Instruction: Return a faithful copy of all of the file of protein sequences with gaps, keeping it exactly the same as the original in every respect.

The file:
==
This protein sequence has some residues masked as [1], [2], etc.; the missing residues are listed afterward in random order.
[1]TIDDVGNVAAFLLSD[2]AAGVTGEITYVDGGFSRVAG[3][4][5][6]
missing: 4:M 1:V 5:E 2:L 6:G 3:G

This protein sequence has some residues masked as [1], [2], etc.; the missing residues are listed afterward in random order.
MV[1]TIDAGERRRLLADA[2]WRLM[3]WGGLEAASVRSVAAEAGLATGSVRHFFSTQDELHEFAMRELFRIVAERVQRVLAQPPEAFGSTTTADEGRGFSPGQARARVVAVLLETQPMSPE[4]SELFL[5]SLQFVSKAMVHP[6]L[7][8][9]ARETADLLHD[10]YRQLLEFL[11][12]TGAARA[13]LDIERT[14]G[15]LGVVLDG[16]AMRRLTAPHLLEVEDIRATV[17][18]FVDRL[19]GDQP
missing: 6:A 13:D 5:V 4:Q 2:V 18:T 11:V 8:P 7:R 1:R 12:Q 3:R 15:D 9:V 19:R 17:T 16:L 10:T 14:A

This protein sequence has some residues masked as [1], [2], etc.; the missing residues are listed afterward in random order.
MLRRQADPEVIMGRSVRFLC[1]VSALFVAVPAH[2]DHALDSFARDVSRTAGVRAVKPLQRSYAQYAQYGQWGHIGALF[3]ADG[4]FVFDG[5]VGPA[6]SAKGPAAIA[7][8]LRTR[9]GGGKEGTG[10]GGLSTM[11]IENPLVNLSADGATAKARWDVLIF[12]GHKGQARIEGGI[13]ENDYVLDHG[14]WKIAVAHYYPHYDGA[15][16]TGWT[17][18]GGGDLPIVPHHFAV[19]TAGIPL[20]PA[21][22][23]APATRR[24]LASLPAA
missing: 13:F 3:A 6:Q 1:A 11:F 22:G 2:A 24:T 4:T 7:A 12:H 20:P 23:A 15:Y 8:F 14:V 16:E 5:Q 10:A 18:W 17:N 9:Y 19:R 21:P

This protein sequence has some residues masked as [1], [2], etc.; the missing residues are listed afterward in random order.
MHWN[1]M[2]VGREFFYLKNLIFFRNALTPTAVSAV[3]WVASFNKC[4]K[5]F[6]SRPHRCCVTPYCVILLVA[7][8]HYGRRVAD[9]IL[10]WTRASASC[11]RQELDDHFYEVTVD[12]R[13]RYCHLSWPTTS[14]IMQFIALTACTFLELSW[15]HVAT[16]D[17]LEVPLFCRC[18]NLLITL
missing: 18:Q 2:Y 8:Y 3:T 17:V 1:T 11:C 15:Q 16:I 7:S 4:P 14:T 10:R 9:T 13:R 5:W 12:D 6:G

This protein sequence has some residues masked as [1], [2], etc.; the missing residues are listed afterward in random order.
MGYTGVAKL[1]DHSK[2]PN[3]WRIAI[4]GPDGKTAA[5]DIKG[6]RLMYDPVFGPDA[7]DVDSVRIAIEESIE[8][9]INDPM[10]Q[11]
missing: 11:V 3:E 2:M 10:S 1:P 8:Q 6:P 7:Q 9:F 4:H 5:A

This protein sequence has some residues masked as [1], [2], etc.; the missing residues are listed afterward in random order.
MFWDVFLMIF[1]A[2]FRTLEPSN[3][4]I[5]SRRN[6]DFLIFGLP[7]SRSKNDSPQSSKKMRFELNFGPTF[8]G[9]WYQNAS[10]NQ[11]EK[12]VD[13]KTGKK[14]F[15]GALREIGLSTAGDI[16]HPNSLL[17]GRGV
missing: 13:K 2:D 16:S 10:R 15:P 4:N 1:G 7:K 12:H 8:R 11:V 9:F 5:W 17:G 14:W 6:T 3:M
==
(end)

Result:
This protein sequence has some residues masked as [1], [2], etc.; the missing residues are listed afterward in random order.
[1]TIDDVGNVAAFLLSD[2]AAGVTGEITYVDGGFSRVAG[3][4][5][6]
missing: 4:M 1:V 5:E 2:L 6:G 3:G

This protein sequence has some residues masked as [1], [2], etc.; the missing residues are listed afterward in random order.
MV[1]TIDAGERRRLLADA[2]WRLM[3]WGGLEAASVRSVAAEAGLATGSVRHFFSTQDELHEFAMRELFRIVAERVQRVLAQPPEAFGSTTTADEGRGFSPGQARARVVAVLLETQPMSPE[4]SELFL[5]SLQFVSKAMVHP[6]L[7][8][9]ARETADLLHD[10]YRQLLEFL[11][12]TGAARA[13]LDIERT[14]G[15]LGVVLDG[16]AMRRLTAPHLLEVEDIRATV[17][18]FVDRL[19]GDQP
missing: 6:A 13:D 5:V 4:Q 2:V 18:T 11:V 8:P 7:R 1:R 12:Q 3:R 15:D 9:V 19:R 17:T 16:L 10:T 14:A

This protein sequence has some residues masked as [1], [2], etc.; the missing residues are listed afterward in random order.
MLRRQADPEVIMGRSVRFLC[1]VSALFVAVPAH[2]DHALDSFARDVSRTAGVRAVKPLQRSYAQYAQYGQWGHIGALF[3]ADG[4]FVFDG[5]VGPA[6]SAKGPAAIA[7][8]LRTR[9]GGGKEGTG[10]GGLSTM[11]IENPLVNLSADGATAKARWDVLIF[12]GHKGQARIEGGI[13]ENDYVLDHG[14]WKIAVAHYYPHYDGA[15][16]TGWT[17][18]GGGDLPIVPHHFAV[19]TAGIPL[20]PA[21][22][23]APATRR[24]LASLPAA
missing: 13:F 3:A 6:Q 1:A 11:F 22:G 2:A 24:T 4:T 7:A 12:H 20:P 23:A 15:Y 8:F 14:V 16:E 5:Q 10:A 18:W 17:N 9:Y 19:R 21:P

This protein sequence has some residues masked as [1], [2], etc.; the missing residues are listed afterward in random order.
MHWN[1]M[2]VGREFFYLKNLIFFRNALTPTAVSAV[3]WVASFNKC[4]K[5]F[6]SRPHRCCVTPYCVILLVA[7][8]HYGRRVAD[9]IL[10]WTRASASC[11]RQELDDHFYEVTVD[12]R[13]RYCHLSWPTTS[14]IMQFIALTACTFLELSW[15]HVAT[16]D[17]LEVPLFCRC[18]NLLITL
missing: 18:Q 2:Y 8:Y 3:T 17:V 1:T 11:C 15:Q 16:I 7:S 4:P 14:T 10:R 9:T 13:R 5:W 12:D 6:G

This protein sequence has some residues masked as [1], [2], etc.; the missing residues are listed afterward in random order.
MGYTGVAKL[1]DHSK[2]PN[3]WRIAI[4]GPDGKTAA[5]DIKG[6]RLMYDPVFGPDA[7]DVDSVRIAIEESIE[8][9]INDPM[10]Q[11]
missing: 11:V 3:E 2:M 10:S 1:P 8:Q 6:P 7:Q 9:F 4:H 5:A

This protein sequence has some residues masked as [1], [2], etc.; the missing residues are listed afterward in random order.
MFWDVFLMIF[1]A[2]FRTLEPSN[3][4]I[5]SRRN[6]DFLIFGLP[7]SRSKNDSPQSSKKMRFELNFGPTF[8]G[9]WYQNAS[10]NQ[11]EK[12]VD[13]KTGKK[14]F[15]GALREIGLSTAGDI[16]HPNSLL[17]GRGV
missing: 13:K 2:D 16:S 10:R 15:P 4:N 1:G 7:K 12:H 8:R 11:V 9:F 5:W 17:G 14:W 6:T 3:M